After doing a bit of research, I’m inclined to agree. We have the Equal Pay Act of 1963 — why do we need the PFA? I’m not sure that I totally buy that it will help equalize pay between men and women. I actually still have some questions on the “wage gap.”

Here are a few more points from SHRM (quickly and nicely packaged) in why the PFA is not a good idea:

*  Restrict employee compensation – The PFA would effectively prohibit an organization from basing its pay decisions or compensation system on many legitimate factors, such as an employee’s professional experience, education, or the company’s profitability. In practice, this would take away many factors HR professionals use to compensate their employees and could particularly discourage employers from providing bonus pay. Also, employees would be barred from negotiating for higher wages because of the wage disparity that could result.

*  Allow government wage data collection – The PFA would empower the U.S. Equal Employment Opportunity Commission and the Department of Labor to collect wage information from employers of all sizes, a time-consuming and unnecessary exercise that would only facilitate litigation.

I personally am not all about the second bullet — one, it feels too “big brotherish” and two, its one more administrative thing for HR pros to have to spend time on managing.  The bill is suppose to help impact the wage gaps between men and women… but I don’t think that this is the way to go about it.

Here are a few other reads that I think you should check out — but you know me, I’m always going to tell you to do some research, get the information, and arm yourself with knowledge — make your own opinion. Put down Facebook, Pinterest, and Instagram and get after it.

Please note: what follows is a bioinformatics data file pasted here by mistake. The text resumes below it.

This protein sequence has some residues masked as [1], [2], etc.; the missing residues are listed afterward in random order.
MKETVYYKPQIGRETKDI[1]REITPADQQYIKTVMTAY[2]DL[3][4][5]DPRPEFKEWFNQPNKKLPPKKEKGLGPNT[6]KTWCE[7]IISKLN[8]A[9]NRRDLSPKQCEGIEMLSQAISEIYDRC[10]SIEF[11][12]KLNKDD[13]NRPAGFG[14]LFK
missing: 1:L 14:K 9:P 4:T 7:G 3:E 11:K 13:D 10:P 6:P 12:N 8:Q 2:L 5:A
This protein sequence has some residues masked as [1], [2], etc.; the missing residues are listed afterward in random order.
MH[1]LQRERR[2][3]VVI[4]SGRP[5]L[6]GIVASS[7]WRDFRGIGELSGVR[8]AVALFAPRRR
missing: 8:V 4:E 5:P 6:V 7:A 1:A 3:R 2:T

Now this isl egislation — as always, don’t think about this from a “party line” issue — look at it objectively — look at the issue and THEN make up your own mind. Let’s discuss — but keep to the issues of HR and pay — and not the politics. Although so many of the articles are pinning things one party against the other — try to ignore that and stay neutral.

These will help you get started:

So what do you think?


Get your research on!


26% of U.S. women still choose not to work… and maybe we should be okay with that

I came across an article titled” Why 26% of U.S. women still choose not to work”this morning while I was doing my morning rounds of the news. Here is the link to the full article, but here are the highlights:

  • Sixty years ago, American women began heading off to the workplace in droves. But in the last couple of decades, that trend has completely stalled out
  • In 1950, only 37% of women ages 25-54 participated in the labor force — meaning they had a job or were looking for one. The number rose rapidly, climbing to 74% by 1990
  • Today, still only 74% of women are active in the U.S. workforce, little changed in the last 25 years, and trailing far behind many other developed countries.